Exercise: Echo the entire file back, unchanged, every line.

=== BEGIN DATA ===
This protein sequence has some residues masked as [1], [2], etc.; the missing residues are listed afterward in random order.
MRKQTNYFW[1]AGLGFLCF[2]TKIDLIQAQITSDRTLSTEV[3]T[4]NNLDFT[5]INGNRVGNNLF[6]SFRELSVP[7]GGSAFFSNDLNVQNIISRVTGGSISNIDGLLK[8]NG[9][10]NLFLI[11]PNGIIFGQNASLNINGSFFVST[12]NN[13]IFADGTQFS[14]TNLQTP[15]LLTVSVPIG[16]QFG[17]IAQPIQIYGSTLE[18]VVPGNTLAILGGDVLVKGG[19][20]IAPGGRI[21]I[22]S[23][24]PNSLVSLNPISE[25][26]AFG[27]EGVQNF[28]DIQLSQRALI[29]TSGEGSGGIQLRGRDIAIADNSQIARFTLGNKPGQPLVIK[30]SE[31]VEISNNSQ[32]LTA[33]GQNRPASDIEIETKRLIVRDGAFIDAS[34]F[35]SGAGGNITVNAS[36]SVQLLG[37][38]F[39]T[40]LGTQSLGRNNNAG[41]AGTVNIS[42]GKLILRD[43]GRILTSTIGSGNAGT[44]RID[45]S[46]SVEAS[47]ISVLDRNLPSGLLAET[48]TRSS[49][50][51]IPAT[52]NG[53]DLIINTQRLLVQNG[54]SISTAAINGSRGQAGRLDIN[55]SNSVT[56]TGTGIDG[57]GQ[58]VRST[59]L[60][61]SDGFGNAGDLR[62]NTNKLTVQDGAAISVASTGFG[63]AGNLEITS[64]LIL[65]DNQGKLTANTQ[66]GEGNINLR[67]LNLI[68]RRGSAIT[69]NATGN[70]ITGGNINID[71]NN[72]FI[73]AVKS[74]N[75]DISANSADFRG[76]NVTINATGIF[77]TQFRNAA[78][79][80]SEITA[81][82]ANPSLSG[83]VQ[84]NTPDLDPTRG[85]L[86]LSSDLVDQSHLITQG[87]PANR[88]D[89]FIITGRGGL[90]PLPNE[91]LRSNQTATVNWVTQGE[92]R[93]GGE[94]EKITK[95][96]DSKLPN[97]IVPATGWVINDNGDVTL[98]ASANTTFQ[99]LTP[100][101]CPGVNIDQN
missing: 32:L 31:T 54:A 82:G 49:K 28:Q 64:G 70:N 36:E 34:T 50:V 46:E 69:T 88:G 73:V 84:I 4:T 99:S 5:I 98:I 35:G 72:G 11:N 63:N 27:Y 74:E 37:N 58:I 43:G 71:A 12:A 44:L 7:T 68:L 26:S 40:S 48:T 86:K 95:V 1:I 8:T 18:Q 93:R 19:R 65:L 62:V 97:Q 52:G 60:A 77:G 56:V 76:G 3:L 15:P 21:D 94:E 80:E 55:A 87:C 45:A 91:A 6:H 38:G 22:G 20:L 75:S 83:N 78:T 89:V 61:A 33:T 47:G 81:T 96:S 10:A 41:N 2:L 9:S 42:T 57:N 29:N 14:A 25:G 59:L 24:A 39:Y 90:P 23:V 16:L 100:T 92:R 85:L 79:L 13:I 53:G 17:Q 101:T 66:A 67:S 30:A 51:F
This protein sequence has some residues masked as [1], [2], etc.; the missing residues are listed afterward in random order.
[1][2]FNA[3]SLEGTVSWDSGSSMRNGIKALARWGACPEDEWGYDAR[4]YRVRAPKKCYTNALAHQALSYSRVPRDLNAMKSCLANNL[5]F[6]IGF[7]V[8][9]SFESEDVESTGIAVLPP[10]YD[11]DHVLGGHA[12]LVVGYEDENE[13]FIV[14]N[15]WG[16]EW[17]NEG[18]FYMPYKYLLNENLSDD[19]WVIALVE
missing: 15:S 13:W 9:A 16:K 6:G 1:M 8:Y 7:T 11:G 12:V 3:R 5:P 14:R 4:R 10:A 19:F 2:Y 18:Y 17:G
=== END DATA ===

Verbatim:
This protein sequence has some residues masked as [1], [2], etc.; the missing residues are listed afterward in random order.
MRKQTNYFW[1]AGLGFLCF[2]TKIDLIQAQITSDRTLSTEV[3]T[4]NNLDFT[5]INGNRVGNNLF[6]SFRELSVP[7]GGSAFFSNDLNVQNIISRVTGGSISNIDGLLK[8]NG[9][10]NLFLI[11]PNGIIFGQNASLNINGSFFVST[12]NN[13]IFADGTQFS[14]TNLQTP[15]LLTVSVPIG[16]QFG[17]IAQPIQIYGSTLE[18]VVPGNTLAILGGDVLVKGG[19][20]IAPGGRI[21]I[22]S[23][24]PNSLVSLNPISE[25][26]AFG[27]EGVQNF[28]DIQLSQRALI[29]TSGEGSGGIQLRGRDIAIADNSQIARFTLGNKPGQPLVIK[30]SE[31]VEISNNSQ[32]LTA[33]GQNRPASDIEIETKRLIVRDGAFIDAS[34]F[35]SGAGGNITVNAS[36]SVQLLG[37][38]F[39]T[40]LGTQSLGRNNNAG[41]AGTVNIS[42]GKLILRD[43]GRILTSTIGSGNAGT[44]RID[45]S[46]SVEAS[47]ISVLDRNLPSGLLAET[48]TRSS[49][50][51]IPAT[52]NG[53]DLIINTQRLLVQNG[54]SISTAAINGSRGQAGRLDIN[55]SNSVT[56]TGTGIDG[57]GQ[58]VRST[59]L[60][61]SDGFGNAGDLR[62]NTNKLTVQDGAAISVASTGFG[63]AGNLEITS[64]LIL[65]DNQGKLTANTQ[66]GEGNINLR[67]LNLI[68]RRGSAIT[69]NATGN[70]ITGGNINID[71]NN[72]FI[73]AVKS[74]N[75]DISANSADFRG[76]NVTINATGIF[77]TQFRNAA[78][79][80]SEITA[81][82]ANPSLSG[83]VQ[84]NTPDLDPTRG[85]L[86]LSSDLVDQSHLITQG[87]PANR[88]D[89]FIITGRGGL[90]PLPNE[91]LRSNQTATVNWVTQGE[92]R[93]GGE[94]EKITK[95][96]DSKLPN[97]IVPATGWVINDNGDVTL[98]ASANTTFQ[99]LTP[100][101]CPGVNIDQN
missing: 32:L 31:T 54:A 82:G 49:K 28:Q 64:G 70:N 36:E 34:T 50:V 46:E 69:T 88:G 73:V 84:I 4:T 99:S 5:I 98:I 35:G 72:G 11:N 63:N 27:Y 74:E 37:N 58:I 43:G 71:A 12:A 44:L 7:T 68:L 26:S 40:S 48:T 86:K 95:V 1:I 8:T 18:Q 93:R 19:R 65:L 62:V 97:Q 52:G 60:A 77:G 56:V 76:G 3:L 15:P 21:D 94:E 80:E 55:A 87:C 45:A 91:A 6:H 38:G 22:G 20:L 75:S 83:N 78:T 89:V 61:A 33:T 47:G 81:T 96:S 10:A 41:N 2:L 9:S 42:T 57:N 29:N 14:A 25:G 59:L 24:A 39:Y 90:P 23:V 16:L 100:T 92:R 85:L 79:L 13:I 53:G 17:Q 101:T 66:A 67:S 30:A 51:F
This protein sequence has some residues masked as [1], [2], etc.; the missing residues are listed afterward in random order.
[1][2]FNA[3]SLEGTVSWDSGSSMRNGIKALARWGACPEDEWGYDAR[4]YRVRAPKKCYTNALAHQALSYSRVPRDLNAMKSCLANNL[5]F[6]IGF[7]V[8][9]SFESEDVESTGIAVLPP[10]YD[11]DHVLGGHA[12]LVVGYEDENE[13]FIV[14]N[15]WG[16]EW[17]NEG[18]FYMPYKYLLNENLSDD[19]WVIALVE
missing: 15:S 13:W 9:A 16:K 6:G 1:M 8:Y 7:T 11:G 12:V 3:R 5:P 14:R 4:R 10:A 19:F 2:Y 18:Y 17:G